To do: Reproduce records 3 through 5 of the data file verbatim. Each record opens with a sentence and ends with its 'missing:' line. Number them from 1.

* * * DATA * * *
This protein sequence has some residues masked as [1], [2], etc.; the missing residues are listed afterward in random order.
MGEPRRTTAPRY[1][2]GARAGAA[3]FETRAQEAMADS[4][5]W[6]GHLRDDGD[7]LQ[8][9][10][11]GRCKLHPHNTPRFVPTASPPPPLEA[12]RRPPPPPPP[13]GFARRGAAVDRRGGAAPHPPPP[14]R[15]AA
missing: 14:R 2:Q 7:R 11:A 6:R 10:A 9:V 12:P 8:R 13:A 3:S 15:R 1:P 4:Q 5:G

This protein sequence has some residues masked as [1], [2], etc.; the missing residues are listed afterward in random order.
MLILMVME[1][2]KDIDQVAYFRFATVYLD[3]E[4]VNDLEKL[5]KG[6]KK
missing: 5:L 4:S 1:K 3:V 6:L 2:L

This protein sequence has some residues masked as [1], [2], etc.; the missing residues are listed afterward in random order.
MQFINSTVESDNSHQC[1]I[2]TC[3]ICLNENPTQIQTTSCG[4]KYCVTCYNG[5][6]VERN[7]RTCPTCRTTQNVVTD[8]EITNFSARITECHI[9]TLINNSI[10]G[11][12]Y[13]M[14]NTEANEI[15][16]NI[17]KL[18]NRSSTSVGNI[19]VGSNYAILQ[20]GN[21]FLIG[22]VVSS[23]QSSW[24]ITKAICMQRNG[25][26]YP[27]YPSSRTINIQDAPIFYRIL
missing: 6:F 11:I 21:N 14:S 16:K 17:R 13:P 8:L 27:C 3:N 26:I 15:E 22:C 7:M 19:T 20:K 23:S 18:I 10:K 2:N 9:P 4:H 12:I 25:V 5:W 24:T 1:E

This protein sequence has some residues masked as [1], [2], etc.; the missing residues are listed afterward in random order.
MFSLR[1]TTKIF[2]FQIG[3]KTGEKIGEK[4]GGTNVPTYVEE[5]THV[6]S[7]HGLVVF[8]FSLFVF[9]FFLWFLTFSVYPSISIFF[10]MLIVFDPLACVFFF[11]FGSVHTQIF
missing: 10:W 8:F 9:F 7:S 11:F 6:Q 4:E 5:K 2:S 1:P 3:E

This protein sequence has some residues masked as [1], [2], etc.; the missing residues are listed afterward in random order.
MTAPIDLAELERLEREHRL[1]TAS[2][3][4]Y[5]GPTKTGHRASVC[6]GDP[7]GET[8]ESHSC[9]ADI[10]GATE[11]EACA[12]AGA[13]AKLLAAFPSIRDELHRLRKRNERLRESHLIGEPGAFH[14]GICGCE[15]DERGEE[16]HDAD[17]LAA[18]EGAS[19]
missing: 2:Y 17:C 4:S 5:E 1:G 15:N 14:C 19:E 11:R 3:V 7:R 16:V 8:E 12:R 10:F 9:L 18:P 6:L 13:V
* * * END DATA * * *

This protein sequence has some residues masked as [1], [2], etc.; the missing residues are listed afterward in random order.
MQFINSTVESDNSHQC[1]I[2]TC[3]ICLNENPTQIQTTSCG[4]KYCVTCYNG[5][6]VERN[7]RTCPTCRTTQNVVTD[8]EITNFSARITECHI[9]TLINNSI[10]G[11][12]Y[13]M[14]NTEANEI[15][16]NI[17]KL[18]NRSSTSVGNI[19]VGSNYAILQ[20]GN[21]FLIG[22]VVSS[23]QSSW[24]ITKAICMQRNG[25][26]YP[27]YPSSRTINIQDAPIFYRIL
missing: 6:F 11:I 21:N 14:S 16:K 17:R 13:P 8:L 27:C 3:N 26:I 15:E 22:C 7:M 19:T 20:K 23:S 18:I 10:K 2:N 9:P 4:H 12:I 25:V 5:W 24:T 1:E

This protein sequence has some residues masked as [1], [2], etc.; the missing residues are listed afterward in random order.
MFSLR[1]TTKIF[2]FQIG[3]KTGEKIGEK[4]GGTNVPTYVEE[5]THV[6]S[7]HGLVVF[8]FSLFVF[9]FFLWFLTFSVYPSISIFF[10]MLIVFDPLACVFFF[11]FGSVHTQIF
missing: 10:W 8:F 9:F 7:S 11:F 6:Q 4:E 5:K 2:S 1:P 3:E

This protein sequence has some residues masked as [1], [2], etc.; the missing residues are listed afterward in random order.
MTAPIDLAELERLEREHRL[1]TAS[2][3][4]Y[5]GPTKTGHRASVC[6]GDP[7]GET[8]ESHSC[9]ADI[10]GATE[11]EACA[12]AGA[13]AKLLAAFPSIRDELHRLRKRNERLRESHLIGEPGAFH[14]GICGCE[15]DERGEE[16]HDAD[17]LAA[18]EGAS[19]
missing: 2:Y 17:C 4:S 5:E 1:G 15:N 14:C 19:E 11:R 3:V 7:R 16:V 8:E 12:R 10:F 9:L 18:P 6:L 13:V